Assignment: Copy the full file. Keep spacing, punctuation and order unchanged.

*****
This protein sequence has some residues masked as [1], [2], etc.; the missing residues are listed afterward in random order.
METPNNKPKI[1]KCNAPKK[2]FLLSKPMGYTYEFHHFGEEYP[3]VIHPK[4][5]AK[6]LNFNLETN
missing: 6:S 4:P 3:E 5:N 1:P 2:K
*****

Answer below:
This protein sequence has some residues masked as [1], [2], etc.; the missing residues are listed afterward in random order.
METPNNKPKI[1]KCNAPKK[2]FLLSKPMGYTYEFHHFGEEYP[3]VIHPK[4][5]AK[6]LNFNLETN
missing: 6:S 4:P 3:E 5:N 1:P 2:K